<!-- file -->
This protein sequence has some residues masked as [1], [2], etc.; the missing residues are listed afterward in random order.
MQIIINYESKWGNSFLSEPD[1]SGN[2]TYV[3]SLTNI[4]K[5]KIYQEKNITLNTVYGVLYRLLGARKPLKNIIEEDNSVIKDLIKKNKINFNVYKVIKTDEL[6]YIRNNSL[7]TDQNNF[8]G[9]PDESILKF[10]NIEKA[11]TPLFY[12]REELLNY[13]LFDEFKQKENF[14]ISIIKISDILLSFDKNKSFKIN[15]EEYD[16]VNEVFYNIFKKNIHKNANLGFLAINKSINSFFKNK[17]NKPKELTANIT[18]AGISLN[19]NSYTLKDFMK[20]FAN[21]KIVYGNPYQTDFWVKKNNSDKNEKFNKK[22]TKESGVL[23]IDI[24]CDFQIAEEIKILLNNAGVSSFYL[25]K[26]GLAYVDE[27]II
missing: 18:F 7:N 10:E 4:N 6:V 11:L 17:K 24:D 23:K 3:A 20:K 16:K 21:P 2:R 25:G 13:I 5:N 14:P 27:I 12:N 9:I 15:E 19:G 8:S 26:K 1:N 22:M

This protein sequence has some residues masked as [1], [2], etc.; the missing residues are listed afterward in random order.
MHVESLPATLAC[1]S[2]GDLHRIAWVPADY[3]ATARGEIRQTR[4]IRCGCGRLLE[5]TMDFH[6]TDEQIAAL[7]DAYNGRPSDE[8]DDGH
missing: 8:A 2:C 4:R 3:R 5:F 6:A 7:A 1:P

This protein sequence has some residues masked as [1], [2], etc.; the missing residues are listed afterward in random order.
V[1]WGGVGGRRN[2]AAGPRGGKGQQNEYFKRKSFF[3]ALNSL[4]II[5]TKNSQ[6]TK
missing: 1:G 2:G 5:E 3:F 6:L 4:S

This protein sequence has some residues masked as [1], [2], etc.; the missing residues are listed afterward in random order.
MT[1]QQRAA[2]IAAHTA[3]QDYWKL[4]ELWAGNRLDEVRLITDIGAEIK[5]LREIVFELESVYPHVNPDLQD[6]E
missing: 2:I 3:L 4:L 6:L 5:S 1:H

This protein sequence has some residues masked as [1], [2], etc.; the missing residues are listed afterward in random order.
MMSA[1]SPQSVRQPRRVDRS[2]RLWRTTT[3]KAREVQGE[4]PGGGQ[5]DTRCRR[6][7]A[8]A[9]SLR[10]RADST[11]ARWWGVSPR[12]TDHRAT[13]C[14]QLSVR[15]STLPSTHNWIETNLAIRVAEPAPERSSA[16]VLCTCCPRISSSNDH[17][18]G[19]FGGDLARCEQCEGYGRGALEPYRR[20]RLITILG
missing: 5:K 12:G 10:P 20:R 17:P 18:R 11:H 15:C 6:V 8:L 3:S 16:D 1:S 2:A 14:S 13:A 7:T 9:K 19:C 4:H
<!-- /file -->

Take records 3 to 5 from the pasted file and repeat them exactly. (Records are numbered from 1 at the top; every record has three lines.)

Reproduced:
This protein sequence has some residues masked as [1], [2], etc.; the missing residues are listed afterward in random order.
V[1]WGGVGGRRN[2]AAGPRGGKGQQNEYFKRKSFF[3]ALNSL[4]II[5]TKNSQ[6]TK
missing: 1:G 2:G 5:E 3:F 6:L 4:S

This protein sequence has some residues masked as [1], [2], etc.; the missing residues are listed afterward in random order.
MT[1]QQRAA[2]IAAHTA[3]QDYWKL[4]ELWAGNRLDEVRLITDIGAEIK[5]LREIVFELESVYPHVNPDLQD[6]E
missing: 2:I 3:L 4:L 6:L 5:S 1:H

This protein sequence has some residues masked as [1], [2], etc.; the missing residues are listed afterward in random order.
MMSA[1]SPQSVRQPRRVDRS[2]RLWRTTT[3]KAREVQGE[4]PGGGQ[5]DTRCRR[6][7]A[8]A[9]SLR[10]RADST[11]ARWWGVSPR[12]TDHRAT[13]C[14]QLSVR[15]STLPSTHNWIETNLAIRVAEPAPERSSA[16]VLCTCCPRISSSNDH[17][18]G[19]FGGDLARCEQCEGYGRGALEPYRR[20]RLITILG
missing: 5:K 12:G 10:P 20:R 17:P 18:R 11:H 15:C 6:V 8:L 3:S 16:D 1:S 2:A 14:S 13:A 7:T 9:K 19:C 4:H